Nudges to American unity

Preelection divisions may seem high but both studies and activists point to how much people have in common.

Reuters
People queue to vote early at a polling station in New York City, Oct. 25.

When asked by California to help it prevent Russian interference in the Nov. 3 elections, the Rand think tank didn’t focus too much on ways to block Russia’s attempts to use online falsehoods to divide Americans and push them to extremes.

Rather, in a study released in October, Rand’s national security experts gave this advice: Convince Americans “they have more in common with those who are different from them than they may believe at first glance.”

The best antidote to anyone trying to manufacture conflict between people (which includes far more than Russia) is to help people “reach a consensus – a bedrock of American democracy,” the Rand report stated.

California need not look too far for nonpartisan initiatives already helping people find common ground through “principles that bring us together,” as one group puts it. They include Braver Angels, the Hidden Common Ground 2020 initiative, America Amplified, the Bridge Alliance, and the National Issues Forums.

Such groups share a belief that a divided society is not inevitable. They already have much going for them. More than two-thirds of Americans believe people in the United States “have more in common with each other than many people think,” according to a 2020 survey by Harvard University’s Carr Center for Human Rights Policy.

The latest example of this trend is One Small Step, a project of public radio’s StoryCorps. It is bringing together strangers on opposite sides of the political spectrum and recording the conversation. The purpose is to help them past the dehumanization – or the “culture of contempt” – in American discourse and equip people to better deal with authentic disagreements.

A leading group in this emerging activism is More in Common, a nonprofit research group that conducts polls and offers tips on how to talk with people who disagree with you. It finds about 80% of Americans say that being pitted against each other is a threat to democracy. Perhaps that explains why the share of Americans who feel they live in a divided society has fallen from 87% to 48%, according to More in Common. The key to this political resiliency lies in local communities: Sixty-eight percent of Americans say they trust their local officials to do what is right while 57% say people in their community with different views treat each other with respect.

“With Americans feeling so divided at the national level, it is the local level, in communities and neighborhoods, where there is the greatest opportunity to build confidence in the integrity of our election,” concludes More in Common.

As political temperatures rise before the election – along with fears of foreign interference and postelection violence – these groups are showing that U.S. society is stronger and more unified than many headlines depict. Americans enjoy their shared experiment in self-government. When reminded, they want to keep it.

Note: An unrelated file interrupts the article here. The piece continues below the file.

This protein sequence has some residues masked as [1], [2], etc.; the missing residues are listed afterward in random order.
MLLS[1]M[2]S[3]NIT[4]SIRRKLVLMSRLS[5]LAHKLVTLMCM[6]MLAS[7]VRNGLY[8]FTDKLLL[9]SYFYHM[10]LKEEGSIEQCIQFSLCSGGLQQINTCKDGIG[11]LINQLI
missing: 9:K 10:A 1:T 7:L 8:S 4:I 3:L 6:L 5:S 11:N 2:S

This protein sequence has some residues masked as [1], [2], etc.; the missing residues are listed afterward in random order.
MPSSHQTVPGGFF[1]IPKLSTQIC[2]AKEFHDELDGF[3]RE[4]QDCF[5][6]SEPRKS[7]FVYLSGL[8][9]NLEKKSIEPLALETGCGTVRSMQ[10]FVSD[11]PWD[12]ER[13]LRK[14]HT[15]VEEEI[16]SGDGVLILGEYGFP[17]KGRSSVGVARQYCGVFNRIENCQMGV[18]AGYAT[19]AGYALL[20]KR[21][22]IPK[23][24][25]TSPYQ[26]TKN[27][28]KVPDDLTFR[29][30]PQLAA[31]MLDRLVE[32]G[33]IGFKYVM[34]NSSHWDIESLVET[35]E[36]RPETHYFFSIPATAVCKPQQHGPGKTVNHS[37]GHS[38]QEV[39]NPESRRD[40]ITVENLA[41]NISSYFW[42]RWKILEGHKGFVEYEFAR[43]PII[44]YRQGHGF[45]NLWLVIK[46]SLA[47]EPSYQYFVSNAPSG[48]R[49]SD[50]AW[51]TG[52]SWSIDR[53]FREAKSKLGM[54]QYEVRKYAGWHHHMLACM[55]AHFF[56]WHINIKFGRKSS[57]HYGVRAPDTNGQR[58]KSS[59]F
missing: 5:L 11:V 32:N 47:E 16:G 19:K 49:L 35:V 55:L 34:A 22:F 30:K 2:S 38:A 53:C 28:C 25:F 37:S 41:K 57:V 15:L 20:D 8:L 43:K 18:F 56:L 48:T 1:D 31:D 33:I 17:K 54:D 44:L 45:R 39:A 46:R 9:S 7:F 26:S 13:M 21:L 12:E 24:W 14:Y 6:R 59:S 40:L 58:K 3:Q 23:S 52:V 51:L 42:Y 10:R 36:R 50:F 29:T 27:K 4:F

You've read  of  free articles. Subscribe to continue.

Dear Reader,

About a year ago, I happened upon this statement about the Monitor in the Harvard Business Review – under the charming heading of “do things that don’t interest you”:

“Many things that end up” being meaningful, writes social scientist Joseph Grenny, “have come from conference workshops, articles, or online videos that began as a chore and ended with an insight. My work in Kenya, for example, was heavily influenced by a Christian Science Monitor article I had forced myself to read 10 years earlier. Sometimes, we call things ‘boring’ simply because they lie outside the box we are currently in.”

If you were to come up with a punchline to a joke about the Monitor, that would probably be it. We’re seen as being global, fair, insightful, and perhaps a bit too earnest. We’re the bran muffin of journalism.

But you know what? We change lives. And I’m going to argue that we change lives precisely because we force open that too-small box that most human beings think they live in.

The Monitor is a peculiar little publication that’s hard for the world to figure out. We’re run by a church, but we’re not only for church members and we’re not about converting people. We’re known as being fair even as the world becomes as polarized as at any time since the newspaper’s founding in 1908.

We have a mission beyond circulation, we want to bridge divides. We’re about kicking down the door of thought everywhere and saying, “You are bigger and more capable than you realize. And we can prove it.”

If you’re looking for bran muffin journalism, you can subscribe to the Monitor for $15. You’ll get the Monitor Weekly magazine, the Monitor Daily email, and unlimited access to CSMonitor.com.

QR Code to Nudges to American unity
Read this article in
https://www.csmonitor.com/Commentary/the-monitors-view/2020/1026/Nudges-to-American-unity
QR Code to Subscription page
Start your subscription today
https://www.csmonitor.com/subscribe